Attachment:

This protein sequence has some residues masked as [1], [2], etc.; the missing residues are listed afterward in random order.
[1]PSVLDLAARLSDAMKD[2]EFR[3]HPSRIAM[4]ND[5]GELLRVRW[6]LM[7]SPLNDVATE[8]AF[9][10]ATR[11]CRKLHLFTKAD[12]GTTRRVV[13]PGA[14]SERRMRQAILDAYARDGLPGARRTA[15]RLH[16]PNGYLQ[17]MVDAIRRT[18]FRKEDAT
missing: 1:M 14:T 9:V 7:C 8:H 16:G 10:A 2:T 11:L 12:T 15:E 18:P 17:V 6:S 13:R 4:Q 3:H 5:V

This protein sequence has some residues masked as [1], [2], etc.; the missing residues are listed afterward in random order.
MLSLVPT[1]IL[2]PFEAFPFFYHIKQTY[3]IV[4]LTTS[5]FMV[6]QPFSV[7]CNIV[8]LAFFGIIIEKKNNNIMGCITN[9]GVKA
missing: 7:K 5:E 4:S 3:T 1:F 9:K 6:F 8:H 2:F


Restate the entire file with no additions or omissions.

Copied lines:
This protein sequence has some residues masked as [1], [2], etc.; the missing residues are listed afterward in random order.
[1]PSVLDLAARLSDAMKD[2]EFR[3]HPSRIAM[4]ND[5]GELLRVRW[6]LM[7]SPLNDVATE[8]AF[9][10]ATR[11]CRKLHLFTKAD[12]GTTRRVV[13]PGA[14]SERRMRQAILDAYARDGLPGARRTA[15]RLH[16]PNGYLQ[17]MVDAIRRT[18]FRKEDAT
missing: 1:M 14:T 9:V 7:C 8:H 16:G 10:A 2:T 11:L 12:T 15:E 18:P 17:V 6:S 13:R 4:Q 3:H 5:V

This protein sequence has some residues masked as [1], [2], etc.; the missing residues are listed afterward in random order.
MLSLVPT[1]IL[2]PFEAFPFFYHIKQTY[3]IV[4]LTTS[5]FMV[6]QPFSV[7]CNIV[8]LAFFGIIIEKKNNNIMGCITN[9]GVKA
missing: 7:K 5:E 4:S 3:T 1:F 9:K 6:F 8:H 2:F